The absence of accurate statistics makes it impossible to know the ultimate toll, but perhaps up to 90 percent of the regional population perished between 1617 to 1619.
To the English, divine intervention had paved the way.
“By God’s visitation, reigned a wonderful plague,” King James’ patent for the region noted in 1620, “that had led to the utter Destruction, Devastacion, and Depopulation of that whole territory.”
The epidemic benefited the Pilgrims, who arrived soon thereafter: The best land had fewer residents and there was less competition for local resources, while the Natives who had survived proved eager trading partners.
The wisdom of those who came before
Just as important, the Pilgrims understood what to do with the land.
By the time that these English planned their communities, knowledge of the Atlantic coast of North America was widely available.
Those hoping to create new settlements had read accounts of earlier European migrants who had established European-style villages near the water, notably along the shores of Chesapeake Bay, where the English had founded Jamestown in 1607.
These first English migrants to Jamestown endured terrible disease and arrived during a period of drought and colder-than-normal winters. The migrants to Roanoke on the outer banks of Carolina, where the English had gone in the 1580s, disappeared. And a brief effort to settle the coast of Maine in 1607 and 1608 failed because of an unusually bitter winter.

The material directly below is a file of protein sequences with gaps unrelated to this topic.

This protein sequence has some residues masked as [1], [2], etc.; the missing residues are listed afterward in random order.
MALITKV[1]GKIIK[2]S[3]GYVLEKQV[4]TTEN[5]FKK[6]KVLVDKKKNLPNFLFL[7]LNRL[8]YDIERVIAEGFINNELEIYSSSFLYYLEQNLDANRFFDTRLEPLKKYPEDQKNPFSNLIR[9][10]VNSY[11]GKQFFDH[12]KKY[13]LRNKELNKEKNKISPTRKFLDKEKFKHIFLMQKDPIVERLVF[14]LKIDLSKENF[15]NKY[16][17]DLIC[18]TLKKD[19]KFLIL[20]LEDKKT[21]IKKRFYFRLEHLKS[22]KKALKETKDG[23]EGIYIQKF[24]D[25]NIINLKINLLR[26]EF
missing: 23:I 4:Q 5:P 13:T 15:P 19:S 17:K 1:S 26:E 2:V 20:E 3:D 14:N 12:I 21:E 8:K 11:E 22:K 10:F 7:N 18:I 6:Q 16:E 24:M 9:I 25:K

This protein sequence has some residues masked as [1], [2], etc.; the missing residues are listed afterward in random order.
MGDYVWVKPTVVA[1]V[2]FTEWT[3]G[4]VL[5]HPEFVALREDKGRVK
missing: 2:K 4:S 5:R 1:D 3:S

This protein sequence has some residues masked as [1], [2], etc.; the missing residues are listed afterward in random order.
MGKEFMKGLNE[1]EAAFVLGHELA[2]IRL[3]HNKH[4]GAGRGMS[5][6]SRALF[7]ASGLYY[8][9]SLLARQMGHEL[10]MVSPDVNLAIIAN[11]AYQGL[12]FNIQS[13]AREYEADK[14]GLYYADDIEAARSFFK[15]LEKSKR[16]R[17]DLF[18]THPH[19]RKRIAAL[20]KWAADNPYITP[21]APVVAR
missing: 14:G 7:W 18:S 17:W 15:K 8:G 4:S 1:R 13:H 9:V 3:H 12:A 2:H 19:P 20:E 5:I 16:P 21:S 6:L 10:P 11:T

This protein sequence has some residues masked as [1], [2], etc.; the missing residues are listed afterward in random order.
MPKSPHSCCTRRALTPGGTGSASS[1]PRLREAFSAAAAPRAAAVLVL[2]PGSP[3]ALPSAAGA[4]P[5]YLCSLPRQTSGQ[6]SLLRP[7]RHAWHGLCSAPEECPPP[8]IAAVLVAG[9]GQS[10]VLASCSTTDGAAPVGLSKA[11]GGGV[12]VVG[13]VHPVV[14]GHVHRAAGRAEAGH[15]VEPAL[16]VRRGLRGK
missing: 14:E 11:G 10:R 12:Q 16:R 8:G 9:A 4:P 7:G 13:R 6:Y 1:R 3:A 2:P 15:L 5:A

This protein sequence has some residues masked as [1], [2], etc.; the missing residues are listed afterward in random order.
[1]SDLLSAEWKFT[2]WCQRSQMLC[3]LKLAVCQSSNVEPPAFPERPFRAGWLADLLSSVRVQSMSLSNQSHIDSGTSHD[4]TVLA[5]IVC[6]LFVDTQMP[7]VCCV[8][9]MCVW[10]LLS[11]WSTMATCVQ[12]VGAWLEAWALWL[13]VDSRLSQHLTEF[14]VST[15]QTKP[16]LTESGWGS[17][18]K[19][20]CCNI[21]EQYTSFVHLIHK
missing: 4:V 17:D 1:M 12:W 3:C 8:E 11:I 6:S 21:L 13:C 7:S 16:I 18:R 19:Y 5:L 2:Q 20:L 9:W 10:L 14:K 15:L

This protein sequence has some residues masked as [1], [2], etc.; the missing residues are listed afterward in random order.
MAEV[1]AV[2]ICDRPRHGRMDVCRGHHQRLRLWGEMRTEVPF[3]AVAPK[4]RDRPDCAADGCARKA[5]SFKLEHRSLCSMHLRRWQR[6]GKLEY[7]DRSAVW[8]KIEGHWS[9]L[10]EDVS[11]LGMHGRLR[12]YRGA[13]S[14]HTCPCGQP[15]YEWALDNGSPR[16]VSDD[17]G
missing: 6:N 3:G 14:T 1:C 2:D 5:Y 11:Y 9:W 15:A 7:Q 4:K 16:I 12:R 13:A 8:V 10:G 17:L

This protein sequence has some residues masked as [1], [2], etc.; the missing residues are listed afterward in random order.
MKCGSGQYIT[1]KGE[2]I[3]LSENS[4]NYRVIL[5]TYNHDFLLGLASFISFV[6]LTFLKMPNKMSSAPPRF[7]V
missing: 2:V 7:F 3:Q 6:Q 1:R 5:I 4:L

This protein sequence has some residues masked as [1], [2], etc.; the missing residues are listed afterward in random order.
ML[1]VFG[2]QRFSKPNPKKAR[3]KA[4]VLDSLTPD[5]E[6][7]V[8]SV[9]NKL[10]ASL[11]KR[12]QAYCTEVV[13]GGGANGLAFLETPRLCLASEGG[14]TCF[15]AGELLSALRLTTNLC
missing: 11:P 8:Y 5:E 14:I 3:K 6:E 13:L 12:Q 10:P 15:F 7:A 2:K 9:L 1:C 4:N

Many of these migrants died or gave up. But none disappeared without record, and their stories circulated in books printed in London. Every English effort before 1620 had produced accounts useful to would-be colonizers.
The most famous account, by the English mathematician Thomas Harriot, enumerated the commodities that the English could extract from America’s fields and forests in a report he first published in 1588.
The artist John White, who was on the same mission to modern Carolina, painted a watercolor depicting the wide assortment of marine life that could be harvested, another of large fish on a grill, and a third showing the fertility of fields at the town of Secotan. By the mid-1610s, actual commodities had started to arrive in England too, providing support for those who had claimed that North American colonies could be profitable. The most important of these imports was tobacco, which many Europeans considered a wonder drug capable of curing a wide range of human ailments.
These reports (and imports) encouraged many English promoters to lay plans for colonization as a way to increase their wealth. But those who thought about going to New England, especially the Pilgrims who were kindred souls of Bradford, believed that there were higher rewards to be reaped.
Bradford and the other Puritans who arrived in Massachusetts often wrote about their experience through the lens of suffering and salvation.
But the Pilgrims were better equipped to survive than they let on.
Peter C. Mancall is the Andrew W. Mellon professor of the humanities, University of Southern California, Dornsife College of Letters, Arts and Sciences
Republished under a Creative Commons license from The Conversation.